Toxic Algae in Local Lakes Puts Damper on Summer Swimming

Visitors won't be cooling down this weekend at the popular Quarry Lakes swim area in Fremont. (Courtesy East Bay Regional Park District)

For the upcoming 4th of July weekend, two lakes in the East Bay Regional Parks will be closed to swimming due to toxic blue-green algae -- Temescal in Oakland and Quarry Lakes in Fremont -- and warnings are in place at Lake Chabot and Shinn Pond.

Characterized by pea-green water or mats of algae at the surface, blue-green algae, also called cyanobacteria, "blooms" with warm weather and drought, then "busts," dying and decomposing and sometimes releasing toxins into the water.

Several dogs died last year after swimming in Lake Chabot during an algae bloom, likely due to swallowing water or licking their fur after swimming.

Algae Outbreak Leads to Legislation

One of the worst local outbreaks occurred at Pinto Lake near Watsonville in 2012.

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Fed by agricultural runoff, the cyanobacteria outflow of toxins from Pinto Lake reached Monterey Bay and killed 30 endangered Southern Sea Otters.

This catastrophe led to the creation of legislation, Assembly Bill 300 which, if passed by the senate and signed into law by the Governor later this year, would provide training and a centralized database for local water authorities to test and report dangerous algae blooms.

It would also create a statewide algae task force that could look into causes and solutions as well as potential funding for dealing with the mounting problem.

Cyanobacteria grows quickly creating pea-green, soupy-looking water like this. It can also look like thick matts of surface algae and smell bad. (Hal Maclean/East Bay Regional Park District)
Cyanobacteria grows quickly creating pea-green, soupy-looking water like this. It can also look like thick matts of surface algae and smell bad. (Hal MacLean, East Bay Regional Park District)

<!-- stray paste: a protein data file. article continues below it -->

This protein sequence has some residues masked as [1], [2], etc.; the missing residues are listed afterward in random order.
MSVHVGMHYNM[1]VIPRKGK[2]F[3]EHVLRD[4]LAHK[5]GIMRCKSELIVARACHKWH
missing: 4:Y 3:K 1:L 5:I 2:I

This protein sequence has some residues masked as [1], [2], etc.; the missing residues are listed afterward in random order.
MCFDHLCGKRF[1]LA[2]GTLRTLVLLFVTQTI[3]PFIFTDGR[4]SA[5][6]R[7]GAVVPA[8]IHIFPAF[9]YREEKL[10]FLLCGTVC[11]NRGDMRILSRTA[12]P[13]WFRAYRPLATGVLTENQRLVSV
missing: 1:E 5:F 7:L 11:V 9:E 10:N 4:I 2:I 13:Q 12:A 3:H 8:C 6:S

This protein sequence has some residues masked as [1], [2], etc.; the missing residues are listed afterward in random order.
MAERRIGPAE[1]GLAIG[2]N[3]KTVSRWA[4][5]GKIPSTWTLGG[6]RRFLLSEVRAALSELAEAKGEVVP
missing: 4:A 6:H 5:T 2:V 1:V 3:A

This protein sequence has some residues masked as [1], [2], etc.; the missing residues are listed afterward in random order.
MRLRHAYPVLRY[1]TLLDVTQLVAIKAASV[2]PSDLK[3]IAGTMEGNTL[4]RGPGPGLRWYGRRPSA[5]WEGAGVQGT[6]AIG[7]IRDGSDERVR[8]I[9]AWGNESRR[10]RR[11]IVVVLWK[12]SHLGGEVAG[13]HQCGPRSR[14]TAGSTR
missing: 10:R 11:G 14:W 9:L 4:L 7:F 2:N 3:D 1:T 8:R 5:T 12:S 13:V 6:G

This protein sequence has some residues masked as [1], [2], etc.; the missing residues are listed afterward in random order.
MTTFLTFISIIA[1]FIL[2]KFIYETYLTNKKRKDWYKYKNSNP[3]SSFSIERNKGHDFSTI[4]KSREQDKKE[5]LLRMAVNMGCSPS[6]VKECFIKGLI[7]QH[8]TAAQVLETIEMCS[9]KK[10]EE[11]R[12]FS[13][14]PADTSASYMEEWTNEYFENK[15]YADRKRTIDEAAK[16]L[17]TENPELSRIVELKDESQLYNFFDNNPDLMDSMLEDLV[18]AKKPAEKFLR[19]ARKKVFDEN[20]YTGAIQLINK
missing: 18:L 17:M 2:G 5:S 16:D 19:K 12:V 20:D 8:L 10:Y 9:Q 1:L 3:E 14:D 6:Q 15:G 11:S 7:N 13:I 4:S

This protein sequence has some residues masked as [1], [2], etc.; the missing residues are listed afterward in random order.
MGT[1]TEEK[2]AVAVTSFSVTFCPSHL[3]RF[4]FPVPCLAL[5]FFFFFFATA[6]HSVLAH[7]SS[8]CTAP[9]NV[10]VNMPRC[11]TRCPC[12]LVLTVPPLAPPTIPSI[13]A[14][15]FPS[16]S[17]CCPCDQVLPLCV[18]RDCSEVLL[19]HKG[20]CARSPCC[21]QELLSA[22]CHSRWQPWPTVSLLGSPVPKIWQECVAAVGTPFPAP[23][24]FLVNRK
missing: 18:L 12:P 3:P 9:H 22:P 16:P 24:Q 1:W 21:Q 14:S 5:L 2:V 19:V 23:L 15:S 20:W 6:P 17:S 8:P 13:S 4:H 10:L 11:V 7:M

Cases of toxic algae have been increasing because of our current warming trends,  more concentrated phosphates from runoff and lower water levels in lakes and ponds due to our four-year drought.

Blame it on global Climate Change, but an increase in average temperatures over the last two centuries has resulted in blue-green algae growing at a much faster rate than other phytoplankton, according to a recent study led by Professor Rolf Vinebrook from the University of Alberta.

The Alberta scientists were testing a new method for early detection of freshwater cyanobacteria.

By adapting technology used by oceanographers to warn about shellfish poisoning events produced by toxic marine algae, they were more quickly able to catalog blue-green algae samples.

Symptoms  from Exposure

Much remains unknown about freshwater toxic algae blooms but their toxicity to humans, as well as pets and wildlife, is well known.

Reactions to contact with water where blue-green algae toxins are present include rashes, skin and eye irritation, allergic reactions, and gastrointestinal upset.

Exposure to high levels of the toxins can cause serious illness and death.

Warning signs will be posted to notify you about potential hazards in parks and swim areas.
Warning signs will be posted to notify you about potential hazards in parks and swim areas. (Courtesy of East Bay Regional Park District)

This summer and fall use caution when visiting your favorite natural swim area, especially with children and pets.

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You can find more information on the EBRPD website as well as the California Department of Health’s website. Do not swim in, drink, ingest or cook with water suspected of containing blue-green algae. You can still go fishing or boating in EBRPD parks with closed swim areas, unless otherwise posted.

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